It had been years since Tammy Bresnahan dialed 936-1212 to hear the Baltimore-area weather forecast, and when she called it again last month, she was surprised to learn the once-popular hot line had been disconnected.
"The weather's been kind of unpredictable lately," said the 54-year-old advocacy director for AARP Maryland. "I needed someone to tell me what's going to happen, when it's going to happen and how it's going to happen."
But Bresnahan can take heart that the beloved service once considered an anachronism is back. Three years after Verizon discontinued the weather line, a new telephone service again offers weather conditions and predictions for Baltimore and vicinity. A Washington, D.C., company has revived the service — though it can't be accessed via the number imprinted on so many Baltimoreans' brains.
Some of the same amateur meteorologists who recorded the forecast six or more times a day for decades are back at it, this time at 410-235-1212. A separate line that provided the correct time, down to the seconds, has not been revived, though the new weather line does offer the time before the forecast.
"There's so many ways to get weather now, the telephone weather line is pretty much a thing of the past, but there are many people who depended on that service and would still depend on that service," said Keith Allen, one of the meteorologists. "They don't have all this newfangled technology."
The telephone company's weather line had been in operation since the days of rotary phones in the 1930s, until Verizon discontinued the service in 2011. The service's original number was first known to Marylanders as WE-6-1212.
When the line was shut down, Verizon spokeswoman Sandra Arnette called the weather and time phone services an "anachronism" given the myriad alternative sources of information, including radio, TV, the Internet and smartphones.
Verizon officials would not say how many people called the weather and time lines, but those behind the revival say volume reached as many as 200,000 calls per day in the 1980s and 1990s, even during normal weather. In the years before the lines were shut down, calls dropped to about 50,000 per day, they said.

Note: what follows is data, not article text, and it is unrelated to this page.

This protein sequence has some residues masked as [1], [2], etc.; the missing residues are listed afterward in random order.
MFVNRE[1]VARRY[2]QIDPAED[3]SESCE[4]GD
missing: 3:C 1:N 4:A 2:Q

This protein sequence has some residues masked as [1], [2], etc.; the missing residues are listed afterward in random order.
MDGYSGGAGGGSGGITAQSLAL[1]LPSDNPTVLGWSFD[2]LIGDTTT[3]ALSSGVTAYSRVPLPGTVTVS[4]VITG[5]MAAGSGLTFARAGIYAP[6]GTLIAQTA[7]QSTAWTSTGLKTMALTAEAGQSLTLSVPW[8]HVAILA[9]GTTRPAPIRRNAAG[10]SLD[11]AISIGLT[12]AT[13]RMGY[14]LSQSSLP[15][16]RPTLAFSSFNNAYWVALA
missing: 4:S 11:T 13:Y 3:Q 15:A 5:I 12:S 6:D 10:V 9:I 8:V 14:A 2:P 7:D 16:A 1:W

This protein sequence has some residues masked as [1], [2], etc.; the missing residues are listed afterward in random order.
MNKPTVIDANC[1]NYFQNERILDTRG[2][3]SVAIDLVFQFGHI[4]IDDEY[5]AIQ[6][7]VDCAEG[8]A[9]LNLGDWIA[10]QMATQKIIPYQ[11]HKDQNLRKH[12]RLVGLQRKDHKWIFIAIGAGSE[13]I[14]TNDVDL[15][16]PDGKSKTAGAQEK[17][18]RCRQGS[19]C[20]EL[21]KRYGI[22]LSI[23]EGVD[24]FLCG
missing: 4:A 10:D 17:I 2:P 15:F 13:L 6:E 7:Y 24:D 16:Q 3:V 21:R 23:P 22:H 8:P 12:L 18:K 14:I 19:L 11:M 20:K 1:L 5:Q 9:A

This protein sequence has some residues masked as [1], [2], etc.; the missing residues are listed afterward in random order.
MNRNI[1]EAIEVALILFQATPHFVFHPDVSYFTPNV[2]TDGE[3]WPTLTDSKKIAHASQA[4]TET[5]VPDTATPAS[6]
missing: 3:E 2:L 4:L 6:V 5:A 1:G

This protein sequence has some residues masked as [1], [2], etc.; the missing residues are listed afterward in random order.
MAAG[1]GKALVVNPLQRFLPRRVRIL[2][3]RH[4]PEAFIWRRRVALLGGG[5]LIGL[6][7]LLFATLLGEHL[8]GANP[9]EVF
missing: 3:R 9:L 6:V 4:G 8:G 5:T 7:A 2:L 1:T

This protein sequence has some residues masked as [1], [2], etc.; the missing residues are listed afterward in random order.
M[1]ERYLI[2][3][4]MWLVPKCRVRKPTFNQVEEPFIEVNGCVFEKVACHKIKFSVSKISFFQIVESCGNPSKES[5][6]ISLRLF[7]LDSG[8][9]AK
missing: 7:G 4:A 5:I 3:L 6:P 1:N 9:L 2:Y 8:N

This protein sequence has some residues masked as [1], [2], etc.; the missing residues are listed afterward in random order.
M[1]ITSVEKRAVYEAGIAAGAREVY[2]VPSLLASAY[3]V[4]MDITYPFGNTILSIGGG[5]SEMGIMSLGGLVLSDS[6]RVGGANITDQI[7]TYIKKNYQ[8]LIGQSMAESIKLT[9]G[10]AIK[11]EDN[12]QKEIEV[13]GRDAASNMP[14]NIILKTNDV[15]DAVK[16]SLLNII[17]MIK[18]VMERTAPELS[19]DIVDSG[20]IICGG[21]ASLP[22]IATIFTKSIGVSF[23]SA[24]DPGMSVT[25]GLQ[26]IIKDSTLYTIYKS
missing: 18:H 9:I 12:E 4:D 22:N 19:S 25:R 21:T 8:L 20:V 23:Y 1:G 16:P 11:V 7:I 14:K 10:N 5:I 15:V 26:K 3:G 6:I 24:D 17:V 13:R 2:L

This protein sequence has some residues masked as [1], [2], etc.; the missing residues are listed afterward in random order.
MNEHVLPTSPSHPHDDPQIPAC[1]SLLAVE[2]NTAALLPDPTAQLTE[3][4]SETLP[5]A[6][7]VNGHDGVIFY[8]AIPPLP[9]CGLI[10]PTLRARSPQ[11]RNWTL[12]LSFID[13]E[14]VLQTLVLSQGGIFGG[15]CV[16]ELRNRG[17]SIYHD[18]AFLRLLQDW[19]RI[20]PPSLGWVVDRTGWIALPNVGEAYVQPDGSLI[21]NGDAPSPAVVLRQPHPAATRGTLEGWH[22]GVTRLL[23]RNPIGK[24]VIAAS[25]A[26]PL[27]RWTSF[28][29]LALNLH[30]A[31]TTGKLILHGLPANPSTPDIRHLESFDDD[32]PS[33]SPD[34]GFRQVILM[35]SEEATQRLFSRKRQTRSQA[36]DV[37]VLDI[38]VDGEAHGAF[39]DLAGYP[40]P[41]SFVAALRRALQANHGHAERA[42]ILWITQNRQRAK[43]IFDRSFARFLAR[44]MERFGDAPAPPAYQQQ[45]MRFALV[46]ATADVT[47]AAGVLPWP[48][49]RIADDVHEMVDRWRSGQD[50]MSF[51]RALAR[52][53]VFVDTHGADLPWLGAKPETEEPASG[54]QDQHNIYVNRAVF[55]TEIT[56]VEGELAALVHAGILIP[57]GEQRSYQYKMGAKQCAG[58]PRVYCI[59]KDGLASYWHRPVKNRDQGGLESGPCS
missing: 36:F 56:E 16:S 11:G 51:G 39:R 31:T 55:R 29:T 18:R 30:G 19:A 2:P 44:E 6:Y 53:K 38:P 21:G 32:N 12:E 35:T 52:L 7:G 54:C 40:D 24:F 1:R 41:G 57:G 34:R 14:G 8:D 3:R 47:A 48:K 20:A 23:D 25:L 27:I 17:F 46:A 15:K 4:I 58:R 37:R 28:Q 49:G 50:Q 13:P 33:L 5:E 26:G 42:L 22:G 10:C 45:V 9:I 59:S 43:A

Still, Washington resident Warren Miller, who owns a telephone technology company called Telecompute Corp., and a group of meteorologists sensed that the demand remains. Miller's company provides services operating 800 numbers, teleconferences and voice-over-internet-protocol phone systems.
Months after the weather line was shut down in both Baltimore and Washington, the company launched a new number in the nation's capital. It expanded to Baltimore last month, and it has plans for other cities around the country.
"Weather was something I was attracted to," Miller said.
So far, the lines are drawing 5,000 to 10,000 calls a day in Washington and a few hundred each day in Baltimore, organizers said. They offer some extra services on top of the brief summary of weather conditions and the five-day forecasts, including weather forecasts for anywhere else in the country, free wakeup calls, free directory assistance, sports scores, hotel and travel accommodations, and lottery results.
Miller plans to seek sponsors for the line, selling 15-second advertisements to play before the weather and giving callers the option to press a button and be connected to the advertiser, he said.
He sought to set the line up under the same 936 exchange, but Verizon officials told him it wasn't available. Arnette said Monday the line is included in a block of numbers used for landline services such as 311 nonemergency lines, and no numbers in the block can be reassigned as long as there are still customers who subscribe to services within it.
DC Weather Services, a group of meteorologists led by Allen, pushed Miller to set up the line and take turns calling a number to record the latest forecast and conditions.
"I decided I'd really love to do it again," said Sidney Secular, another meteorologist who helped record the messages for 28 years on the original weather line. "We're just doing it because we like to do it."
Organizers recognized that the competition has changed since the line's heyday. When it launched, only radio provided real-time forecast updates. Then television came along, followed by the Internet and cellphones. Even since the line shut down, the landscape has changed further — 40 percent of cellphone users had smartphones in 2011, a share that reached 65 percent last year, according to Nielsen.
With a smartphone, users can access not only detailed weather forecasts but radar maps showing current conditions where they are or anywhere in the world.
Still, there are those who are glad to see the weather line back.
Dr. Jack Zimmerman called the line frequently when he worked as a surgeon at Johns Hopkins Hospital and Church Home and Hospital, he said. Now 87, the Roland Park Place resident has learned to use the Internet to check weather conditions but still would like the option of calling the line.
"The one place I can see where it would really be helpful is when the electricity is out, particularly when the electricity is out due to bad weather."
Charlestown Retirement Community resident Pat Kasuda would call the line anytime she was setting up a golfing tee time; and anytime the power went out, she called the time hot line to reset clocks.
"We have really missed it," she said.
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